The Brain Forum encompassed talks and panel debates to discuss technological solutions, medical devices and medications to enhance brain functions. The session that I was most looking forward to attending was ‘Brain enhancement and repair technologies’ and it was certainly not a disappointment but it got me thinking.
First up was Edward Boyden of the Massachusetts Institute of Technology who told us of his team’s work on the development of genetically encoded reagents that, when targeted to specific cells, enable their physiology to be controlled via light. These optogenetic tools enable temporally precise control of neural electrical activity, cellular signalling, and other high-speed physiological processes using light. Using such tools to control and monitor the activities of individual neurons in living tissues allows us to precisely measure the effects of these manipulations in real time, bringing us closer to decoding exactly how the brain works. Furthermore they may be capable of serving therapeutic purposes for improving the health of human patients - enabling the restoration of lost senses, the control of aberrant or pathological neural dynamics, and the augmentation of neural circuit computation, through prosthetic means.
Next up was Grégoire Courtine of the Ecole Polytechnique Fédérale de Lausanne, who showed us that his team has discovered how to control the limbs of a completely paralysed rat in real time to help it walk again. Electrical stimulation of the nervous system is known to help relieve neurological disorders at many levels – deep brain stimulation is used to treat tremors related to Parkinson’s disease. In Courtine’s lab, researchers studied rats whose spinal cords were completely severed so that no signals from the brain were able to reach the lower spinal cord. Here, they implanted flexible electrodes and sent electric currents through them to stimulate the spinal cord. Based on the direct relationship between the frequency of the electrical stimulation and the height at which the rat lifted its limbs, they were able to specifically design the electrical stimulation to adapt to the rat’s stride in anticipation of upcoming obstacles, such as barriers and stairs. Courtine and his colleagues are continuing their work and hope that one day their work could lead to more general therapy that could be implemented in rehabilitation programmes for people with spinal cord injuries and neuromotor impairments.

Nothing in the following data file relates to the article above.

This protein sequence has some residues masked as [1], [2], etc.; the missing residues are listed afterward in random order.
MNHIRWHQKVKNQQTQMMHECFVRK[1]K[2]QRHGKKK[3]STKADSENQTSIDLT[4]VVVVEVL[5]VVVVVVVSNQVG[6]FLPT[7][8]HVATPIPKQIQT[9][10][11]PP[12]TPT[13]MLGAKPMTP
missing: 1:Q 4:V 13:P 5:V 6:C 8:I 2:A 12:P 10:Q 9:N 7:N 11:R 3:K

Last but not least was Miguel Nicolelis of Duke University and the Natal Institute, whose recent work in the field of neuroprosthetics made an appearance at the 2014 FIFA World Cup in Brazil. Nicolelis and his team helped to create a mind-controlled robotic exoskeleton that allowed a quadriplegic child to deliver the kickoff in the opening ceremony. By focusing on ways to read people's brain waves the team were able to create an exoskeleton and use those signals to control the skeleton’s robotic limbs. To operate the exoskeleton, the person is helped into the suit and given a cap to wear that is fitted with electrodes to pick up their brain waves. These signals are passed to a computer where they are decoded and used to move the suit. Nicolelis hopes that eventually suits like this will be able to replace wheelchairs.
After three brilliant presentations I couldn’t help but wonder about the title of the session, ‘Brain enhancement and repair technologies’. Sure, ‘repair technologies’ defines each of the devices that the researchers showcased but in my mind and since the onset of the NERRI project, I’ve been used to thinking about ‘enhancement’ in terms of enhancing brain processes in healthy persons. When the chair asked each of the panel members about this, their responses seemed to be that we should be focusing on developing and using enhancement technologies for therapies, rather than purely for enhancement. I’m quite sure that no one would deny that therapies should be prioritised over developing technologies for use by healthy individuals but considering that most enhancing technologies arise from therapeutic work, it is necessary to consider society’s position with regards to this notion and this is why the NERRI project is so important.